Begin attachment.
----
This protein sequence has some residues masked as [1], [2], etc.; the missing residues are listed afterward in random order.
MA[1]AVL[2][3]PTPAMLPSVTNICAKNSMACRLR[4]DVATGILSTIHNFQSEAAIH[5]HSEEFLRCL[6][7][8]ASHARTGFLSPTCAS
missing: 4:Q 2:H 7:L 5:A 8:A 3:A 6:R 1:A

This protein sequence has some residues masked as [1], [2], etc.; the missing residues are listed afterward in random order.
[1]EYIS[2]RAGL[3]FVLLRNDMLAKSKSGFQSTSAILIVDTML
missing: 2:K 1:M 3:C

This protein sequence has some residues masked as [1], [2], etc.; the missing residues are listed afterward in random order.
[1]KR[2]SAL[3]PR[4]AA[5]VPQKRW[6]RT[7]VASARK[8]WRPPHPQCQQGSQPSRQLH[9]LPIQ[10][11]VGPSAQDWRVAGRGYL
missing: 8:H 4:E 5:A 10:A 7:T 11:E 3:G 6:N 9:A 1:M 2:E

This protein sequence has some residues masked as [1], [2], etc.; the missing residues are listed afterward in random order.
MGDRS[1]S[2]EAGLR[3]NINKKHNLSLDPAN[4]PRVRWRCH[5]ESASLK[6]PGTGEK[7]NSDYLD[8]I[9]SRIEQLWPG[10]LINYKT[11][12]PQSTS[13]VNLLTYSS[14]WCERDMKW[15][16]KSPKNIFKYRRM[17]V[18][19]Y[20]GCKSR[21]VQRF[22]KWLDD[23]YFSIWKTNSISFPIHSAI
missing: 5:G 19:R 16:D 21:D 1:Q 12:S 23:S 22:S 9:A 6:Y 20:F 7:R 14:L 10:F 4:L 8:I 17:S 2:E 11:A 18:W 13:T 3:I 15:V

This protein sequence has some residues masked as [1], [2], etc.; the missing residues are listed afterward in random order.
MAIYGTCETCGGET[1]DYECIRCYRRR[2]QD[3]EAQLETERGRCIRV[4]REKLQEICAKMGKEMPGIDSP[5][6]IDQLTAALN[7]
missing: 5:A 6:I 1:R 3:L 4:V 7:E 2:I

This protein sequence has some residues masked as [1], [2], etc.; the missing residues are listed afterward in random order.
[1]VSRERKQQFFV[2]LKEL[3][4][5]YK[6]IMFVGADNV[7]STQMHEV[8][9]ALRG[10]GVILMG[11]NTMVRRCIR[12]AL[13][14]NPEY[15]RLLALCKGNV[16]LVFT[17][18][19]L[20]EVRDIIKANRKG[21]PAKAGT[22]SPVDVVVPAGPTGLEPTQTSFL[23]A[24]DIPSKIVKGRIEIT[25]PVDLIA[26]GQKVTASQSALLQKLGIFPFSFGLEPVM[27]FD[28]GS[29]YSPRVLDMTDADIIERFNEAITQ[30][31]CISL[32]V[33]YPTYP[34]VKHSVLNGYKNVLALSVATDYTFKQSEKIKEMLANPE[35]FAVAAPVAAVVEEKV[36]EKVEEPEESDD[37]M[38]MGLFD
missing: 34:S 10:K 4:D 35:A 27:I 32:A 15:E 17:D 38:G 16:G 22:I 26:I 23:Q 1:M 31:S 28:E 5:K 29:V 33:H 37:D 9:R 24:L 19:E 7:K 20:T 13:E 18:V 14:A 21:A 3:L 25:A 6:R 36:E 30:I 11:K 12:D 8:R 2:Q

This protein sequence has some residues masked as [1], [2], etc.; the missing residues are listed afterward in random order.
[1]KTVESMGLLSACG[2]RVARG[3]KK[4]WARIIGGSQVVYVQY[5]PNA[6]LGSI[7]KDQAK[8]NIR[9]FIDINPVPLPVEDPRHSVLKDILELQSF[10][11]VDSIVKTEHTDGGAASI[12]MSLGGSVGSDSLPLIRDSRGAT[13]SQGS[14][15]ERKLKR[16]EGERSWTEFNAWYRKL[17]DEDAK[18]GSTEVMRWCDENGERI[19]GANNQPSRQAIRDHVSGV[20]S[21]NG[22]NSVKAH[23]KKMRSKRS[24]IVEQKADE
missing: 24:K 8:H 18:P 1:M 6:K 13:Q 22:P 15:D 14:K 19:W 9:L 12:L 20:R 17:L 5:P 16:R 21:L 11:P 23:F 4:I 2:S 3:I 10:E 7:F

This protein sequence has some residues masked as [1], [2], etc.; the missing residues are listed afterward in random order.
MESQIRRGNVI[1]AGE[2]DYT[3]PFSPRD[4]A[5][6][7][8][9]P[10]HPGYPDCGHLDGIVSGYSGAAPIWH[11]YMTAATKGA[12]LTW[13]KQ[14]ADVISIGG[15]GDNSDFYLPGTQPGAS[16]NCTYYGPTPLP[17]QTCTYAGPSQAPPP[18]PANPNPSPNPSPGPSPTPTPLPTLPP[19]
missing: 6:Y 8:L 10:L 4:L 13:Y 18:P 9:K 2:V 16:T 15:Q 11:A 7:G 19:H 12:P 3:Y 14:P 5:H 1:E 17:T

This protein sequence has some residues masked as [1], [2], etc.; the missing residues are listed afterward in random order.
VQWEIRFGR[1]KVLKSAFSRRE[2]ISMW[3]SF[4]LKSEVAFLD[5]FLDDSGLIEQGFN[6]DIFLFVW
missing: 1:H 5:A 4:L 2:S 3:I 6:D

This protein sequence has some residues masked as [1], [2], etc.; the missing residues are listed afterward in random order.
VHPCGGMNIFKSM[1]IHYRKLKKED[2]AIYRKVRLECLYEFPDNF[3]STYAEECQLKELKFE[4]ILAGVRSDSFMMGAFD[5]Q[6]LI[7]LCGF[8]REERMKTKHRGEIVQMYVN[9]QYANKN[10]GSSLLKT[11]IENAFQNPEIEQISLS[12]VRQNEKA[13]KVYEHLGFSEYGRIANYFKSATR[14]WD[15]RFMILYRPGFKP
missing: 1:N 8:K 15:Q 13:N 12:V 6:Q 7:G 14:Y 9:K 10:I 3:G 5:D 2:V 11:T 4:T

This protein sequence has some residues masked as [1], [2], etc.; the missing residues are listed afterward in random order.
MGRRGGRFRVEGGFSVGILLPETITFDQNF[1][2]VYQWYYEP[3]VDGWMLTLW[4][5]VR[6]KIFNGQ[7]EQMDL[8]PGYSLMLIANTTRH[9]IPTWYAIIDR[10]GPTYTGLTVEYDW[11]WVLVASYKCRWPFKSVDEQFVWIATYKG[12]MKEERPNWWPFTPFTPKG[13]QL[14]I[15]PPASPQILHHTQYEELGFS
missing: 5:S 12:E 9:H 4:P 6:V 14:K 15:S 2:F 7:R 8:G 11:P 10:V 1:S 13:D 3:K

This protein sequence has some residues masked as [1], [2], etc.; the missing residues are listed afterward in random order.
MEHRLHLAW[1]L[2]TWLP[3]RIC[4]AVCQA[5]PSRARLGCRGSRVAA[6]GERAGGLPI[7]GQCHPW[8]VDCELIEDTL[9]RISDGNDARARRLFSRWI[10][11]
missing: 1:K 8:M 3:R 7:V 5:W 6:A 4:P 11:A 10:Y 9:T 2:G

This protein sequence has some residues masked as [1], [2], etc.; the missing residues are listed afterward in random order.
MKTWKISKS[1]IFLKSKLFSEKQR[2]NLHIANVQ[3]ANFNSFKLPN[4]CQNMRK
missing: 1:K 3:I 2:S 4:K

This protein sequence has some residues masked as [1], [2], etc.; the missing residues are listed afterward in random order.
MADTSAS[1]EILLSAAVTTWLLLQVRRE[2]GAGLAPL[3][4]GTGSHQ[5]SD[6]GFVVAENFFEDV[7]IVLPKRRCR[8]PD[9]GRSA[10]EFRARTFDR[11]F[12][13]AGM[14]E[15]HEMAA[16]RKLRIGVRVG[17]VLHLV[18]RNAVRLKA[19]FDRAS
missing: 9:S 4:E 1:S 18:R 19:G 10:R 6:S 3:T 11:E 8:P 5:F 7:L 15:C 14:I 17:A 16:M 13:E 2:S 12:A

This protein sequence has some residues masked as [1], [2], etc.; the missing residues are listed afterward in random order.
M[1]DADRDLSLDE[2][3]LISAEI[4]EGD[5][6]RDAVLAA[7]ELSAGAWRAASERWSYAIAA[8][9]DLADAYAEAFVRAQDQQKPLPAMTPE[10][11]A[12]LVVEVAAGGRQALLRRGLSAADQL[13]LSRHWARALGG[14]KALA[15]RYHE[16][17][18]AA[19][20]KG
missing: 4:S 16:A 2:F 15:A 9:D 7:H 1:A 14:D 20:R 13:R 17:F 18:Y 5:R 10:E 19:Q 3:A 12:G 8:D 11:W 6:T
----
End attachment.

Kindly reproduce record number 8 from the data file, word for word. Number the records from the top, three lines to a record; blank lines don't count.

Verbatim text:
This protein sequence has some residues masked as [1], [2], etc.; the missing residues are listed afterward in random order.
MESQIRRGNVI[1]AGE[2]DYT[3]PFSPRD[4]A[5][6][7][8][9]P[10]HPGYPDCGHLDGIVSGYSGAAPIWH[11]YMTAATKGA[12]LTW[13]KQ[14]ADVISIGG[15]GDNSDFYLPGTQPGAS[16]NCTYYGPTPLP[17]QTCTYAGPSQAPPP[18]PANPNPSPNPSPGPSPTPTPLPTLPP[19]
missing: 6:Y 8:L 10:L 4:L 13:Y 18:P 9:K 2:V 16:T 15:Q 11:A 7:G 19:H 12:P 3:Y 14:P 5:H 1:E 17:T